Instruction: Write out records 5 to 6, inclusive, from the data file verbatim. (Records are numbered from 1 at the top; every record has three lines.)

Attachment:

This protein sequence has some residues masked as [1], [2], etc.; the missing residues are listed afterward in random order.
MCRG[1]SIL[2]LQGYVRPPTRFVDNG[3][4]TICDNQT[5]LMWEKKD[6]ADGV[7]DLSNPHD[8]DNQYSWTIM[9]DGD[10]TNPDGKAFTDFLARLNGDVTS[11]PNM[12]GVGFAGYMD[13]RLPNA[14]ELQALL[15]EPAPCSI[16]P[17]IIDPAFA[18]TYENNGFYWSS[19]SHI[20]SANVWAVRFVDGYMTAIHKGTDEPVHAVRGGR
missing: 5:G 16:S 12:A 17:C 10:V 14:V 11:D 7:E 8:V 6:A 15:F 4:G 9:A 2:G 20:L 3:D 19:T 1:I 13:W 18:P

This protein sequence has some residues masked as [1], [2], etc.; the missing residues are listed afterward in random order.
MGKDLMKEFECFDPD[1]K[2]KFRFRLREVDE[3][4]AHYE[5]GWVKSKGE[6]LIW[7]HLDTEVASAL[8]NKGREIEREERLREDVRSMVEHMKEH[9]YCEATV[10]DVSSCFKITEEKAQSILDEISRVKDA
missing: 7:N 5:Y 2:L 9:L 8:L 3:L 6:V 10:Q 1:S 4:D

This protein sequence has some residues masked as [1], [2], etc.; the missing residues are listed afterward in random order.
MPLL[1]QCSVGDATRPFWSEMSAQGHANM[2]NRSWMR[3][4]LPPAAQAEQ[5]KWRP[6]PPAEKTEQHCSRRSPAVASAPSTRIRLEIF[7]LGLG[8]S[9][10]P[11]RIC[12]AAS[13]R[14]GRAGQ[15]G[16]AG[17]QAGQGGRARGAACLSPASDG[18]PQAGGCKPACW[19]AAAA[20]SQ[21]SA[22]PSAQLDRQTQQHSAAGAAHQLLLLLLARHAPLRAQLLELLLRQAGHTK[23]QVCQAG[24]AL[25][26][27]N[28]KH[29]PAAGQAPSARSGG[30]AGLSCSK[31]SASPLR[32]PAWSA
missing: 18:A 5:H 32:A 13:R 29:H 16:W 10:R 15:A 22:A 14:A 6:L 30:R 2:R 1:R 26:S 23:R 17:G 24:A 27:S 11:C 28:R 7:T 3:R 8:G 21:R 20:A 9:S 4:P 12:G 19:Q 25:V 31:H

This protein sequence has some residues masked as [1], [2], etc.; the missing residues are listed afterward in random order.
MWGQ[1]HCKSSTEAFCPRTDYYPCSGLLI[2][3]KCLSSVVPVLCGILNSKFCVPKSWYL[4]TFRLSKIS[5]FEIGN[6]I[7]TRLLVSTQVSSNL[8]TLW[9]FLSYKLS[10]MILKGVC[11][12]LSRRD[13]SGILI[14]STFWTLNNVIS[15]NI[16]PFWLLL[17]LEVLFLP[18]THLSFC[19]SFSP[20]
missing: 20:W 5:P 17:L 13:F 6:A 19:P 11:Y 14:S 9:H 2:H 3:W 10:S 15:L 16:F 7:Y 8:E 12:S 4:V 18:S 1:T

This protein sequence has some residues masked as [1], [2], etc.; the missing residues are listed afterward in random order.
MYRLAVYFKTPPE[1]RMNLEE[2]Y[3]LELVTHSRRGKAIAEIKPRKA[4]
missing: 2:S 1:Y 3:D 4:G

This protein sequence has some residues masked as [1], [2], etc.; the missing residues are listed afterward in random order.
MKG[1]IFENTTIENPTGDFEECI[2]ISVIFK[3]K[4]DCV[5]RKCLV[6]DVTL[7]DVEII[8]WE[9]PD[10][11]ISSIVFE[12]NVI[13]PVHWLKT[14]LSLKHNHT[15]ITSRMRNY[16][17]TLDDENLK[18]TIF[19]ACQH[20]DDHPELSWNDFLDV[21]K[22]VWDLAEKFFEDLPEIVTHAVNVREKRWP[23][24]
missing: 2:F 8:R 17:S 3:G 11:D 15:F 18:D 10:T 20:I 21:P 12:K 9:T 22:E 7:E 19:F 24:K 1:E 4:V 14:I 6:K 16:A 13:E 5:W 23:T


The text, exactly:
This protein sequence has some residues masked as [1], [2], etc.; the missing residues are listed afterward in random order.
MYRLAVYFKTPPE[1]RMNLEE[2]Y[3]LELVTHSRRGKAIAEIKPRKA[4]
missing: 2:S 1:Y 3:D 4:G

This protein sequence has some residues masked as [1], [2], etc.; the missing residues are listed afterward in random order.
MKG[1]IFENTTIENPTGDFEECI[2]ISVIFK[3]K[4]DCV[5]RKCLV[6]DVTL[7]DVEII[8]WE[9]PD[10][11]ISSIVFE[12]NVI[13]PVHWLKT[14]LSLKHNHT[15]ITSRMRNY[16][17]TLDDENLK[18]TIF[19]ACQH[20]DDHPELSWNDFLDV[21]K[22]VWDLAEKFFEDLPEIVTHAVNVREKRWP[23][24]
missing: 2:F 8:R 17:S 3:G 11:D 15:F 18:D 10:T 20:I 21:P 12:K 9:T 22:E 7:E 19:F 24:K 1:E 4:V 14:I 6:K 16:A 13:E 5:W 23:T